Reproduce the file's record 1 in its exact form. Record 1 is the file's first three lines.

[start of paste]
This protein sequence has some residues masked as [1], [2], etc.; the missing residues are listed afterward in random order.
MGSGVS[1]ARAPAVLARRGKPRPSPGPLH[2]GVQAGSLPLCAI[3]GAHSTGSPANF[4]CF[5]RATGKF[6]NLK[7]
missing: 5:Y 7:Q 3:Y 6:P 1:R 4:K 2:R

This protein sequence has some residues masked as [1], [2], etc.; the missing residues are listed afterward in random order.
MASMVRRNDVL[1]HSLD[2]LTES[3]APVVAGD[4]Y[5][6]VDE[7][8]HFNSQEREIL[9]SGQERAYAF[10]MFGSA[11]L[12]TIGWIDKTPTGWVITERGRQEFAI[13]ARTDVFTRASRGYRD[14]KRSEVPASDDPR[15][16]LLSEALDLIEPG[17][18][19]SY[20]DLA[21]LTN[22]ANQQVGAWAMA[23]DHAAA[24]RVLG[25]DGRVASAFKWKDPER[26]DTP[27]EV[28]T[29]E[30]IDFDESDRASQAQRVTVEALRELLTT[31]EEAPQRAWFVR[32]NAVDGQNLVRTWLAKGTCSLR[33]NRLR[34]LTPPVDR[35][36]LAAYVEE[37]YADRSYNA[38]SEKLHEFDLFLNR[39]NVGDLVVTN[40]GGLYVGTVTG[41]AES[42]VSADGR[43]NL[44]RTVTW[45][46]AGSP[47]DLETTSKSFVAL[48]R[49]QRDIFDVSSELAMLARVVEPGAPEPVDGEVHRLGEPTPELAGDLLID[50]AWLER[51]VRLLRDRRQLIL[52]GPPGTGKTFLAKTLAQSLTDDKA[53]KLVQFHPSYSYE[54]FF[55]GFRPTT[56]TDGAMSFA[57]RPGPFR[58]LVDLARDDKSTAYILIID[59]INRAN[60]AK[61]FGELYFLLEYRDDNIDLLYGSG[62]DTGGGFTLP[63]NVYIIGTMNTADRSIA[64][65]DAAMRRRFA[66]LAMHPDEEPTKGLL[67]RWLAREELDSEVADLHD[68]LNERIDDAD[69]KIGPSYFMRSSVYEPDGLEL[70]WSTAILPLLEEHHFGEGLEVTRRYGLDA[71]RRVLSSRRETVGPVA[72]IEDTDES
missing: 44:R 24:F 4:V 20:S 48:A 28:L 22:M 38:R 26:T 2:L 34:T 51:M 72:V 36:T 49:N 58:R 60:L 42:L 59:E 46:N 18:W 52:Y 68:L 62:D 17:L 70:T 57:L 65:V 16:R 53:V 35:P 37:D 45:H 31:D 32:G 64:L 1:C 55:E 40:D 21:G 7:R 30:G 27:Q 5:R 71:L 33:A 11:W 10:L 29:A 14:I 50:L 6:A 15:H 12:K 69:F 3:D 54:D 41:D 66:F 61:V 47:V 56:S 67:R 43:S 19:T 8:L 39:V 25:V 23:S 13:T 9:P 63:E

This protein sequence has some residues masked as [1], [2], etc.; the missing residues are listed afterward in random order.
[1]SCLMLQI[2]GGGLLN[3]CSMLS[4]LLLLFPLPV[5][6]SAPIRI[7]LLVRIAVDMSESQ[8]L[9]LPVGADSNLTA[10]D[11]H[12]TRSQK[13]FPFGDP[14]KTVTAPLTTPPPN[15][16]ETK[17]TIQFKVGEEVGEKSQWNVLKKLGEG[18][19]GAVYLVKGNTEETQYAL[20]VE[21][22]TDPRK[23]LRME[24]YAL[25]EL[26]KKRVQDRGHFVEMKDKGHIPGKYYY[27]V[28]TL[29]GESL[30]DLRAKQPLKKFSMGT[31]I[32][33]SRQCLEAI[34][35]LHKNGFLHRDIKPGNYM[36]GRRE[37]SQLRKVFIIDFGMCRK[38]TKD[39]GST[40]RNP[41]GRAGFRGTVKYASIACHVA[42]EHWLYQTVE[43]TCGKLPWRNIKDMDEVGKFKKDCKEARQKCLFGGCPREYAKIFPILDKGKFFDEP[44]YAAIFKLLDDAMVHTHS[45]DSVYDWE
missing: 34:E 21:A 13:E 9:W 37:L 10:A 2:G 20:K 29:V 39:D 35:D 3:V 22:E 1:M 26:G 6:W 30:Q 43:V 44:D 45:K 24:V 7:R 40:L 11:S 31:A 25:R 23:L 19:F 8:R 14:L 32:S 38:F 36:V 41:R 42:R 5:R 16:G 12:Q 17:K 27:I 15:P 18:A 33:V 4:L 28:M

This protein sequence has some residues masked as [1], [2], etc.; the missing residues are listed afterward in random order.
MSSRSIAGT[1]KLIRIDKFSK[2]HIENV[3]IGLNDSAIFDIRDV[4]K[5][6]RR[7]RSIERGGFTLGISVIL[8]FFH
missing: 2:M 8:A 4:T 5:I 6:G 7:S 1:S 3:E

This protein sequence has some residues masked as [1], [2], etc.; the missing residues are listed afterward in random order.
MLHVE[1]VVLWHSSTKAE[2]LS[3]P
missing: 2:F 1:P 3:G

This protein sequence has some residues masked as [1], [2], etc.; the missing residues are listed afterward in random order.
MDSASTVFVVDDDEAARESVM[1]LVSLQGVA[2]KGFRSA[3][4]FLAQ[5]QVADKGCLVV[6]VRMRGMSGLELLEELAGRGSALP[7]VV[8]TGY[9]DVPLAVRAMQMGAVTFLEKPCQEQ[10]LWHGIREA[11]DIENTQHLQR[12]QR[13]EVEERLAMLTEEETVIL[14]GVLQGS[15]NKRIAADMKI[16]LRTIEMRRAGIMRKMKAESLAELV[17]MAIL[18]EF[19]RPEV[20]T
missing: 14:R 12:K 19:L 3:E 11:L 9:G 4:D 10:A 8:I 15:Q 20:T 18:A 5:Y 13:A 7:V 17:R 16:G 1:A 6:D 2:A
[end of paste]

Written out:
This protein sequence has some residues masked as [1], [2], etc.; the missing residues are listed afterward in random order.
MGSGVS[1]ARAPAVLARRGKPRPSPGPLH[2]GVQAGSLPLCAI[3]GAHSTGSPANF[4]CF[5]RATGKF[6]NLK[7]
missing: 5:Y 7:Q 3:Y 6:P 1:R 4:K 2:R